In 2017, The League of Defense Enterprises of Ukraine was assembled to help coordinate the efforts of 75 private manufacturers, defense contractors, and technology firms for the purpose of rapidly meeting the country’s defense needs. Among the projects listed on their website was GIS Arta LLC. The company was alleged to be a small group of software developers with Yaroslav Sherstyuk being the only one named. Sherstyuk claimed that the idea was to develop a software for soldiers in the field that would function extremely similarly to a ride share app (Uber is named in several of the paraphrased quotes) in order to centralize battlefield intelligence and produce targeting information.
How It Works
GIS Arta, shorthand for Geographic Information System of Artillery, uses a bottom-up approach to target selection. Forward observers, unmanned aerial systems, or other scout elements can share their observations of an enemy target’s location in real time over an encrypted network. These networks are multiband, and can utilize satellite, internet, and radio protocols across a number of devices readily available to all UA echelons. This allows for immediate verification of a target, and a kill decision can be made in record time at a command team’s TOC. The request for fire goes out to whatever element is the most available. The ubiquity of GIS Arta’s interfaces, being scalable down to an individual smartphone, means that the targeting assignment can be given to everything from the most sophisticated Multiple Rocket Launcher System, to the lowest-tech ambush crews on Ukraine’s Territorial Defense Force. Commanders can essentially pick targets at will, as long as they’re within their unit’s capabilities. Simultaneous fires from multiple vectors can be placed if deemed necessary, providing a joint-strike capability.
Some publications have been reporting that the system is a sort-of wonder weapon, claiming that it can put shots on target in under a minute with pinpoint accuracy. GIS Arta LLC claims a still record-breaking two meters of accuracy in as few minutes. A more candid interview with Germany’s MacWelt made a more measured claim of a strike launched from 15km away having a one minute duration from target acquisition to execution (not necessarily impact), with between five and six meters of accuracy. While not the miracle of optimistic, or possibly propagandized reports, these results would still be tremendously impressive, as these distances typically have a margin of error of over fifty meters. Twenty minutes would be considered notable, let alone less than two.
MacWelt provides more technical details: a hardened notebook connected to the internet via satellite acts as a real-time map server, containing all of the relevant battlefield data. The information is fed to the server from forces in the field via any available protocol, and implements 512-bit encryption. Essential to these connections have been Starlink’s satellites for data transfer between servers, which Russia’s electronic warfare tactics have proven ineffective against.
Why It Matters
Any time one examines warfare from a technology enthusiast’s perspective, there can be a tendency to overlook the fact that an “effective weapon system” still means it’s become easier for a human being somewhere to kill another. There’s no doubt that GIS Arta, even if the system’s capabilities are exaggerated, provide Ukraine’s Army a particular edge. It’s an edge that they need in a conflict where they are clearly not the aggressor. Logistical realities and ethical considerations mean that more accurate, quicker reacting artillery can serve UA in picking more effective targets, save them crucial ammunition, and limit the possibility of harming civilians. Ukraine can demonstrate with this system that their artillery doctrine is, in every way, opposed to that of their invaders.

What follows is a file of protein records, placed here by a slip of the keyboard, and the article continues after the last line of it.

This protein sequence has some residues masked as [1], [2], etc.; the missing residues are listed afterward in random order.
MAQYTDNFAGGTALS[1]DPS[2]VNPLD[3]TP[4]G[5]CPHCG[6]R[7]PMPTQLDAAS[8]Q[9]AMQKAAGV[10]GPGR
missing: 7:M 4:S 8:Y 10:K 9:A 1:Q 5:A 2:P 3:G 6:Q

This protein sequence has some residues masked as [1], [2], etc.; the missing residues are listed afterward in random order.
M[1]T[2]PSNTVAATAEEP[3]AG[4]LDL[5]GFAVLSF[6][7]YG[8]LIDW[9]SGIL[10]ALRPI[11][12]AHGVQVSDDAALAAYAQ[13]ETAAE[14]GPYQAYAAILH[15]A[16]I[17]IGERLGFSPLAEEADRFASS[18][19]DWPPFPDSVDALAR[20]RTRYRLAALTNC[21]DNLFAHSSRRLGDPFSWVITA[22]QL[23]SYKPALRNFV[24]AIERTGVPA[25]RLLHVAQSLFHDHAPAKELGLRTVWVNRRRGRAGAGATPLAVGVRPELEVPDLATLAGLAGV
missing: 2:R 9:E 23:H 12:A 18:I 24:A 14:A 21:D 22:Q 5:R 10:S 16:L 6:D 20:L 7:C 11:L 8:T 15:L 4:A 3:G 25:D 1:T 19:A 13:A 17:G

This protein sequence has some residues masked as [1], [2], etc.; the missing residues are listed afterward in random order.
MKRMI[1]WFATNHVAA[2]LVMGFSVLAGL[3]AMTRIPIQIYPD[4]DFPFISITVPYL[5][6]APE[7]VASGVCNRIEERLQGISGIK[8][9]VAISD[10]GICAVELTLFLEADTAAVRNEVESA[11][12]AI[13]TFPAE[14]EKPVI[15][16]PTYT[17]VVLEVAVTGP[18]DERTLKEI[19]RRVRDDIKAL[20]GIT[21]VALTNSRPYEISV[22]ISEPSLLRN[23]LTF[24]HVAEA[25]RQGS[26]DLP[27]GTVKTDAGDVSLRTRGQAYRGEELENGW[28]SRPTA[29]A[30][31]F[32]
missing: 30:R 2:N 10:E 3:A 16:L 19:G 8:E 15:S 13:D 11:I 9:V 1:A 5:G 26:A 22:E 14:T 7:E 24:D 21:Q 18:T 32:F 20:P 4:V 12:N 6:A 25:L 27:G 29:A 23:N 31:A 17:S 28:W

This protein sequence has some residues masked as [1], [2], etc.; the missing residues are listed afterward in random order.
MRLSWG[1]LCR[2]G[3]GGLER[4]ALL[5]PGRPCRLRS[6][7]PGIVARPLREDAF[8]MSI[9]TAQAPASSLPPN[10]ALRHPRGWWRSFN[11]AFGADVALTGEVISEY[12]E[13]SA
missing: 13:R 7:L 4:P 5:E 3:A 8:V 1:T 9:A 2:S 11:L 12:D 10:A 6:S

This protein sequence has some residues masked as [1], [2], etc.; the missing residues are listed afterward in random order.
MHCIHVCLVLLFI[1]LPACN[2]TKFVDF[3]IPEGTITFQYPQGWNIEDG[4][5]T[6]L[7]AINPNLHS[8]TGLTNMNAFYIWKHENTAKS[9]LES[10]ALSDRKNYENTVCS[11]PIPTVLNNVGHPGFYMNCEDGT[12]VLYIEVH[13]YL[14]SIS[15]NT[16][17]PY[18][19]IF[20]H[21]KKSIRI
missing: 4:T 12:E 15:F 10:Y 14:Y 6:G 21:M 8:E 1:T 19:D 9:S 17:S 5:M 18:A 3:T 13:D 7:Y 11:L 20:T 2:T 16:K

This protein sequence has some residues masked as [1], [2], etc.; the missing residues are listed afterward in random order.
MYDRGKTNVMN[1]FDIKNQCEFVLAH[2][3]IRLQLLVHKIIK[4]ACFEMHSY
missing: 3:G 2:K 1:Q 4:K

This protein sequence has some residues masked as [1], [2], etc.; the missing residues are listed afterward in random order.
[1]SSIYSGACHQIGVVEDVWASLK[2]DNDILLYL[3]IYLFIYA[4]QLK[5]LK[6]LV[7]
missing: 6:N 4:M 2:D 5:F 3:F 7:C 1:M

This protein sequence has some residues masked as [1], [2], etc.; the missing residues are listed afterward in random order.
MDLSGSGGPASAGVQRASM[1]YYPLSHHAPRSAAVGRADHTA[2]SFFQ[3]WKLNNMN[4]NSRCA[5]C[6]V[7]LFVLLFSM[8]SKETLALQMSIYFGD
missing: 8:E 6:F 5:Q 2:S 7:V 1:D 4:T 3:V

On a broader scope, it also demonstrates that a much smaller, less well-funded military is capable of maintaining technological systems for situational awareness and battlefield control that mimics many traits of far more expensive systems such as the US military’s Nett Warrior and Joint Battle Command Platform, or Germany’s ADLER.
According to the League of Defense Companies of Ukraine, GIS Arta is already being eyed by the civilian sector for disaster reporting, seismic event monitoring, and a number of other non-warfare applications once the war with Russia is concluded. That said, in other conflicts, GIS Arta provides a framework that can empower combatants’ coordination and mobilization, regardless of their motivations. Through the use of similar software and communications methods, atomized insurgents may be able to effectively coordinate as a larger force for ambushes. In urban warfare, among civilian populations, one could presume that there would be sufficiently available internet, enabling groups with none of UA’s communications resources.
Another understated implication brought about by the story of GIS Arta is the newly-realized value of Starlink satellites by the US Department of Defense because of their resistance to near-peer electronic warfare capabilities. While it’s beyond a doubt that the donations by Starlink and SpaceX helped Ukraine’s military, Elon Musk has simultaneously solidified his brand in the international consciousness as a defense contractor-a development many might find controversial.
While the internet has been bizarrely sanctifying images of Javelin launchers, Bayraktar drones, and HIMARS rocket platforms, it’s the idea of GIS Arta I find myself most curious about. While perhaps not the greatest fuel for war porn, an apparent democratization of “NATO-style” command and control systems seems like an extreme development for modern warfare.